Definition of amigo in English:



North American
  • Used to address or refer to a friend, chiefly in Spanish-speaking areas.

    ‘I will think about it, amigo’
    • ‘‘If you're going to have silent conversations with your amigos and expect me to clue in on them, maybe you're the stupid one,’ I shot back.’
    • ‘And though we enjoyed our lunch date here with a group of amigos, the bar-like atmosphere made us want to return at night, too, for beers and live bands.’
    • ‘Thousands of my amigos, my comrades, my brothers-in-arms had packed up their VW vans with anything they could smoke and were heading for higher ground.’
    • ‘Don't forget, amigos, it's a war for talent out there.’
    • ‘If you start hopping up and down like a monkey when they throw you a bone, the fight is lost, amigos.’
    • ‘She could wind up treating you more like an alibi than an amigo!’
    • ‘I hope one day to have earned enough money so that I can play with my children and listen to a guitar with ‘my amigos.’’
    • ‘In the latest incident, another bunch of amigos were detained after feigning illness outside the athlete's village and demanding medical attention as a ruse to slip through security at the facility.’
    • ‘Now, we all know, amigos, that that's one of the seven dirty words you can't say on the air.’
    • ‘Let me tell you, I was in a serious jam, amigos: I wasn't crazy about the idea of getting busted trying to break into some otter tank, but I definitely wasn't about to let good weed go to waste.’
    • ‘I have to say, amigos, I was pretty hard up by the time I stumbled onto this plan.’
    • ‘I have no friends, I have no family, I have no pals, no buddies, no chums, no amigos, nothing.’
    • ‘Already it's rare to find a national politician in the US who won't attempt to stammer a few words of ‘Spanglish’ whenever they might court new amigos.’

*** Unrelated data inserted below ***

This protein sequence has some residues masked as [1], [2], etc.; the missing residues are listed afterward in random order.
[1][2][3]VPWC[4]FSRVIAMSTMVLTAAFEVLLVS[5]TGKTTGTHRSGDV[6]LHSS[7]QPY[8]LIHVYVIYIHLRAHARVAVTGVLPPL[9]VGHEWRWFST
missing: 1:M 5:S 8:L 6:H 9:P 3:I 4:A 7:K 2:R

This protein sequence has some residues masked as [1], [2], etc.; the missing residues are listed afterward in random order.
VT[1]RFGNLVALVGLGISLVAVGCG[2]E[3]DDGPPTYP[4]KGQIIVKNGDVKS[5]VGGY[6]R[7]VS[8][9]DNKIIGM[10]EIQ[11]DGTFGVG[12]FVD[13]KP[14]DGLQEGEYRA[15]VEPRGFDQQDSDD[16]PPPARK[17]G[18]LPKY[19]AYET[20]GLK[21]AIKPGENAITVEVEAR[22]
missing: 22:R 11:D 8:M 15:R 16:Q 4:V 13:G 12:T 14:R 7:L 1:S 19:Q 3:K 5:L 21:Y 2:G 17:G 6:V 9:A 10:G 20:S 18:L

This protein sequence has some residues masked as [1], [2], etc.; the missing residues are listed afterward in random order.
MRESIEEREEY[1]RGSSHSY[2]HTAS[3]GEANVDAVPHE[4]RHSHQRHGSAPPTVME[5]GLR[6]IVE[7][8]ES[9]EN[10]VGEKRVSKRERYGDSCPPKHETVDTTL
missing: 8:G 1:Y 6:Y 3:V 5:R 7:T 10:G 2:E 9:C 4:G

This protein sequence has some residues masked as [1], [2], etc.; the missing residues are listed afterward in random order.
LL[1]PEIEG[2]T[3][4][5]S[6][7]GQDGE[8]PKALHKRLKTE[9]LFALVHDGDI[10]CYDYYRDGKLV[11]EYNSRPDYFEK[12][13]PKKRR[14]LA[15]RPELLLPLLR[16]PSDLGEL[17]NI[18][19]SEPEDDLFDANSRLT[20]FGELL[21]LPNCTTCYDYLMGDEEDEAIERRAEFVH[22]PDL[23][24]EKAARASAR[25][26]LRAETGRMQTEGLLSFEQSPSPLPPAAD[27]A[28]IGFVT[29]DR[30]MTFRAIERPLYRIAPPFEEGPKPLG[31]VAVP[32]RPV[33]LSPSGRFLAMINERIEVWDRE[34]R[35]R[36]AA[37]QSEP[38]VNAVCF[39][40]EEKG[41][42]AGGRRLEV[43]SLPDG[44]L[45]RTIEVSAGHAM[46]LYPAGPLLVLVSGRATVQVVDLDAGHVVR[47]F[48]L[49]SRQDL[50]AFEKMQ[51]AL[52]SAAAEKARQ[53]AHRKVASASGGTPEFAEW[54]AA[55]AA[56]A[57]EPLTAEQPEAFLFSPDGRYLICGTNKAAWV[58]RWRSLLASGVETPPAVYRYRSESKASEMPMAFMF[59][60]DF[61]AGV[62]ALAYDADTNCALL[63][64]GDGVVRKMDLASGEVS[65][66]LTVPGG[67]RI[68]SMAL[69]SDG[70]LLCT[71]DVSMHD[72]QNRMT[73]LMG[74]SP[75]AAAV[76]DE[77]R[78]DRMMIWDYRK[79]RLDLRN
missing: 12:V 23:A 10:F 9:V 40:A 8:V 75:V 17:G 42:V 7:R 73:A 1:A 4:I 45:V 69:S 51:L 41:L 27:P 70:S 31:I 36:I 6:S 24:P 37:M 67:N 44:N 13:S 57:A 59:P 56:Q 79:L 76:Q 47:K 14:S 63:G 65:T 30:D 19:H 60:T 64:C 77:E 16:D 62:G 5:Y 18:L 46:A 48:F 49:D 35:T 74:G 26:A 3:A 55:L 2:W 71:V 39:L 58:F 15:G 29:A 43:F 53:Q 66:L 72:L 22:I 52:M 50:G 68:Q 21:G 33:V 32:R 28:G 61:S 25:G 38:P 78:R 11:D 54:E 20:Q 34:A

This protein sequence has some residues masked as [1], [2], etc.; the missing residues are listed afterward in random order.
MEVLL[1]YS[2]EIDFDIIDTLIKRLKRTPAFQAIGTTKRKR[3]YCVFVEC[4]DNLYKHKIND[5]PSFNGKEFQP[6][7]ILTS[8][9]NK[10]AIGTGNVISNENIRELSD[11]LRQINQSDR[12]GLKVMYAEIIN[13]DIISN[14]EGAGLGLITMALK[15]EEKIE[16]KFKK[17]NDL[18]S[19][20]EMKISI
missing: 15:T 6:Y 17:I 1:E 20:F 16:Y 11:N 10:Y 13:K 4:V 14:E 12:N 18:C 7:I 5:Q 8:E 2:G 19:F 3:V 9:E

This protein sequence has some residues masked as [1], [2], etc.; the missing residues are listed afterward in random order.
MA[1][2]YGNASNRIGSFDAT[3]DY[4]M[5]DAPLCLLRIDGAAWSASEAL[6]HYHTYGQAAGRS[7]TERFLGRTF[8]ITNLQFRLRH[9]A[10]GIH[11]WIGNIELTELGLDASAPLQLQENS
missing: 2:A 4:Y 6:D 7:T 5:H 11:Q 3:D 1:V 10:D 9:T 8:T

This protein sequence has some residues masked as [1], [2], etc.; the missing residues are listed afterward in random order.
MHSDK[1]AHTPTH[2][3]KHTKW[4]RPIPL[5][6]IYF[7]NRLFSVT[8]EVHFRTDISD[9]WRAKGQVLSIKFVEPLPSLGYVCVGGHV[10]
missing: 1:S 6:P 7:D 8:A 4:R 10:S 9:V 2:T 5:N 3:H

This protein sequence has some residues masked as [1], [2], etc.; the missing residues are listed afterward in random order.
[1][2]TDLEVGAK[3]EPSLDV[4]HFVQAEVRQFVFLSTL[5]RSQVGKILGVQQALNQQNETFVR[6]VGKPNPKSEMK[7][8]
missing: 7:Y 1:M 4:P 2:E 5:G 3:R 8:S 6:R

• ‘Being an inveterate gun trader, on more that one occasion I've swapped off to one of my shooting amigos some handgun or rifle that didn't hold a lot of interest for me at the time.’
    • ‘The middle act is interesting in that it deals with friends discussing their departed amigo, who was not always a nice guy.’
    • ‘He knew that, opened the cage, set us free and said, ‘The sky's the limit, amigos.’’
    • ‘Kindness begets kindness, amigos, not contempt, and if sewing a button onto a man's coat turns him into a male chauvinist pig, I for one have been sleeping in the wrong part of the farm for years.’
    • ‘The 29-year-old computer programmer and three of his best amigos were planning to head to Far Eastern shores to catch all of England's group action.’
    • ‘I ordered a Mai-tai, my dreadlocked amigo ordered some turquoise concoction and my bald-headed friend requested a local beer.’
    • ‘There are other differences between the two amigos.’
    companion, boon companion, bosom friend, best friend, close friend, intimate, confidante, confidant, familiar, soul mate, alter ego, second self, shadow, playmate, playfellow, classmate, schoolmate, workmate, ally, comrade, associate
    View synonyms


Mid 19th century: Spanish.